Thursday, April 19, 2012

Donald Judd's Furniture.

Donald Judd's furniture has always proved to be an interesting and inviting compliment to his formal and seemingly flawless sculptural artwork. He originally began his furniture design and construction for his own family use at their home in Marfa, Texas.

Though more minimal than luxe, the use of raw materials and simple construction methods in creating sharp and elegantly unique pieces is certainly a source of inspiration for many designers working today. Pictured last is Judd's NY apartment. Rough Luxe before its time? We think so.

Photograph by Mark Seelen.

Wednesday, April 18, 2012

Handcrafted Modern.

In this beautifully laid out study, photographer Leslie Williamson investigates and documents the homes of the some of the most influential mid-century designers of all-time. With heavy-hitters such as Wharton Esherick, George Nakashima, Walter Gropius, and of course, the Eames, the images in this book are not only historical in nature, but also inspirational to the fullest extent of the word.

To imagine these creative powerhouses at home, surrounded in their ideal environment is like drinking ice cold spring water directly from the source. By including both zoomed-out shots and close-ups, Williamson creates a very warm and delightful capsule for both architecture and interior design alike. We love this book.

Interiors photographed by Richard Powers.

Tuesday, April 17, 2012

Enzo Mari's "Autoprogettazione" via Apartment Therapy.

We just got our hands on the second edition of this book and have been loving each and every design in a different way. Some are more extreme than others and work best conceptually, but several designs reflect a refined utilitarianism that is unmatched in so much of what we see today.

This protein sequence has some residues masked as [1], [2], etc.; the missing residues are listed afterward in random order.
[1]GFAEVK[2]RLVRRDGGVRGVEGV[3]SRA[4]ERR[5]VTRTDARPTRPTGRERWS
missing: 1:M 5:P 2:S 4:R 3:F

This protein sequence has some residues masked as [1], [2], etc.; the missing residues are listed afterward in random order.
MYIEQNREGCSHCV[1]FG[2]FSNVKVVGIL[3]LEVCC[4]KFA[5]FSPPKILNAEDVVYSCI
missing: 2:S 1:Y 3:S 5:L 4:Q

In the 1950's Italian designer Enzo Mari was noticing that mass-produced furniture was starting to change people's tastes away from quality and craftsmanship, so he created simple designs, as a series entitled "Autoprogettazione," to help reconnect people with how things were made. During his 1974 exhibition he gave out a free catalogue with detailed instructions for making these basic, easy-to-assemble furniture pieces using standardized wooden planks and nails. All materials could be purchased cheaply from a hardware store. His hope was that a connection would develop during the construction, therefore making the end product that more much intrinsically valuable to the owner. After contracting two of these tables ourselves last fall, I have to agree, not only are they quite handsome (we get a lot of compliments), but I also find them to be a reminder of a special moment captured in the form of a table. More images available at here at Apartment Therapy.

Scrapwood Stools by Piet Hein Eek

We came across these Scrapwood Stools by Piet Hein Eek recently and were pretty excited by them. The clean silhouette and unique, masterful construction paired with reclaimed, naturally distressed wood and a rustic vibe is exactly what piqued us. I'm picturing a few of these at my apartment with houseplants resting on top, or lined up in a row at a work table. Priced at $368.00 each and available here, they are a very cool option for any designer and a timeless piece, all around.